As you tool around the streets of Humble, do you notice the names on the street signs? I usually note each one as memories dance around in my head. Many of the streets are named to honor someone who came before us. Many people who settled in the Humble area saw a dream they worked for come true. 

Humble’s Main Street began as a dirt street with wooden buildings on each side. Those buildings burned and were rebuilt a couple of times. Our forefathers struggled to keep their community growing and to make it better. Each time there was a disaster, our forefathers built better buildings, streets and sidewalks. They were building better for us. 

Each time I drive down Whitaker Drive, I can see Tommy Whitaker taking care of his service-station business. Tommy had a stocky build and a smile on his face. He was pleasant as he put gasoline in the vehicles, cleaned the windshields, and checked the level of the oil. He was preparing the way for future generations.

J. M Hester Road is just a short street from the feeder road of U.S. Hwy. 59 to McKay Drive. Hester served the city of Humble as a councilman. While I don’t remember Mr. Hester, I do recall Mrs. Hester. She was a tall, slender woman with a warm smile. She served others as she volunteered in the church and helped to pave the way of the future for the children she taught. 

McKay Drive ends at Will Clayton Parkway. If you look at some maps and/or the internet, you will find Jetero Street, not Will Clayton. I tried to find out who Will Clayton was so I could understand why we have a street named for him. I found that he was a businessman in another state. Perhaps he came to Houston and was influential with the airport. However, I have no idea where the name Jetero came from. My guess is that someone made it up because it was the street going to the airport which would have jets landing on the tarmac. As far as I know, the Jetero R.C. Airplane Club is the only use of the name now.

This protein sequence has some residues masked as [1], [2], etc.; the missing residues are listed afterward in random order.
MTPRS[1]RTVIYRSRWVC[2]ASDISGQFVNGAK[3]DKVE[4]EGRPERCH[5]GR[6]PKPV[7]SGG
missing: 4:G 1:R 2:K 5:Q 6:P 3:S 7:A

McKay Drive was mentioned earlier. This short street is located west of Northeast Hospital and is named for Dr. Haden McKay, Jr. who was a beloved doctor in Humble and served as mayor of Humble for many years. There are now other streets off McKay Drive, such as McKay Center, that bear his name. 

Before Dr. Haden McKay, Jr. we had “Old” Dr. McKay, who was my doctor for the first few years of my life. He was the only doctor in the area and the only way to cross the San Jacinto River was a “low-water” bridge. It was a wooden bridge that was usually covered with water. I remember my parents driving through the water as they crossed the bridge. Reiminscing, one of my cousins laughed and said, “Daddy would always stop and let us play in the water when he drove across the bridge.” 

“Old” Dr. McKay lobbied the officials for a safer bridge across the water. Therefore, the bridges which now provide safe passage for us are named for Dr. Haden McKay, Sr. who cared for his patients and for the City of Humble. 

The last name I see is Wilson Road, which I suppose was named for Wilson Archer. He was a businessman in Humble and served as mayor for a few years. Archer was a quiet man with a big smile who owned two Wilson Superettes and a strip center on Wilson Road. In the 1960s and ‘70s, his businesses and the Humble Funeral Home were about the only establishments along Wilson Road. 

As you navigate your way around town, my hope is that as you see names on street signs that you will recall those who came before us; those who helped to build a better community for the future and are now honored with streets bearing their names. We must always remember those who came before and prepared the way for us.  

Julia Nation
Author: Julia NationEmail: This email address is being protected from spambots. You need JavaScript enabled to view it.
Julia Nation grew up in the Humble area and taught for more than 30 years. Email comments to This email address is being protected from spambots. You need JavaScript enabled to view it..

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